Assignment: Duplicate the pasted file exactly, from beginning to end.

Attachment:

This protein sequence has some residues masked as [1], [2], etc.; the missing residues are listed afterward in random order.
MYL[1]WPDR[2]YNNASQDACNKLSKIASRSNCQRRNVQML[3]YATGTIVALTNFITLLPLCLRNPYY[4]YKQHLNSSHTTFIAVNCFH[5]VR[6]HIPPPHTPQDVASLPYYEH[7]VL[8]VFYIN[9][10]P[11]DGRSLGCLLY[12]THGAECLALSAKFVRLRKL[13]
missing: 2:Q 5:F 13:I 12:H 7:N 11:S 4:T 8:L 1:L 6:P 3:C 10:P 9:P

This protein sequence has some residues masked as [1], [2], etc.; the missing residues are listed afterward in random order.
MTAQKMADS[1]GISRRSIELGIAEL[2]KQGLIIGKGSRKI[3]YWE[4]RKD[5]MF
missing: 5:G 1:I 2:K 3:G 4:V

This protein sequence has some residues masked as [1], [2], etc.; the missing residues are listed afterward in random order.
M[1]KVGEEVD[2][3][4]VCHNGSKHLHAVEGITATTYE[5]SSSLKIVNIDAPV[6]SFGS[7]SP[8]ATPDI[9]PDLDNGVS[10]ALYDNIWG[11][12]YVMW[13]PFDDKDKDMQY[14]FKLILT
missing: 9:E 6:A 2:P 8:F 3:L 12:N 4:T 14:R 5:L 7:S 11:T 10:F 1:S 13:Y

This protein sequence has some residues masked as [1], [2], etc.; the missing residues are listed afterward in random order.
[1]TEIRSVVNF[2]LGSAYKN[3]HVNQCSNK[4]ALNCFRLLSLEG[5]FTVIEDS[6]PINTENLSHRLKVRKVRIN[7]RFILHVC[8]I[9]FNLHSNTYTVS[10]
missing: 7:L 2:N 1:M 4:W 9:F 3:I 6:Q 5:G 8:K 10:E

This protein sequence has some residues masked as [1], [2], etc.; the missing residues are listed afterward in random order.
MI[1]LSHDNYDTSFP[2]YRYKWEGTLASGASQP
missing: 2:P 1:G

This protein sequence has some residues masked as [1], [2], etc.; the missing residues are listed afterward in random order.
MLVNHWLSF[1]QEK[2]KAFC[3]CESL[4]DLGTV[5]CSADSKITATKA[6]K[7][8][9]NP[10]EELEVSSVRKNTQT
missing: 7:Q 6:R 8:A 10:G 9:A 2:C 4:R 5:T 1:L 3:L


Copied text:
This protein sequence has some residues masked as [1], [2], etc.; the missing residues are listed afterward in random order.
MYL[1]WPDR[2]YNNASQDACNKLSKIASRSNCQRRNVQML[3]YATGTIVALTNFITLLPLCLRNPYY[4]YKQHLNSSHTTFIAVNCFH[5]VR[6]HIPPPHTPQDVASLPYYEH[7]VL[8]VFYIN[9][10]P[11]DGRSLGCLLY[12]THGAECLALSAKFVRLRKL[13]
missing: 2:Q 5:F 13:I 12:H 7:N 11:S 4:T 8:L 1:L 6:P 3:C 10:P 9:P

This protein sequence has some residues masked as [1], [2], etc.; the missing residues are listed afterward in random order.
MTAQKMADS[1]GISRRSIELGIAEL[2]KQGLIIGKGSRKI[3]YWE[4]RKD[5]MF
missing: 5:G 1:I 2:K 3:G 4:V

This protein sequence has some residues masked as [1], [2], etc.; the missing residues are listed afterward in random order.
M[1]KVGEEVD[2][3][4]VCHNGSKHLHAVEGITATTYE[5]SSSLKIVNIDAPV[6]SFGS[7]SP[8]ATPDI[9]PDLDNGVS[10]ALYDNIWG[11][12]YVMW[13]PFDDKDKDMQY[14]FKLILT
missing: 9:E 6:A 2:P 8:F 3:L 12:N 4:T 14:R 5:L 7:S 11:T 10:F 1:S 13:Y

This protein sequence has some residues masked as [1], [2], etc.; the missing residues are listed afterward in random order.
[1]TEIRSVVNF[2]LGSAYKN[3]HVNQCSNK[4]ALNCFRLLSLEG[5]FTVIEDS[6]PINTENLSHRLKVRKVRIN[7]RFILHVC[8]I[9]FNLHSNTYTVS[10]
missing: 7:L 2:N 1:M 4:W 9:F 3:I 6:Q 5:G 8:K 10:E

This protein sequence has some residues masked as [1], [2], etc.; the missing residues are listed afterward in random order.
MI[1]LSHDNYDTSFP[2]YRYKWEGTLASGASQP
missing: 2:P 1:G

This protein sequence has some residues masked as [1], [2], etc.; the missing residues are listed afterward in random order.
MLVNHWLSF[1]QEK[2]KAFC[3]CESL[4]DLGTV[5]CSADSKITATKA[6]K[7][8][9]NP[10]EELEVSSVRKNTQT
missing: 7:Q 6:R 8:A 10:G 9:A 2:C 4:R 5:T 1:L 3:L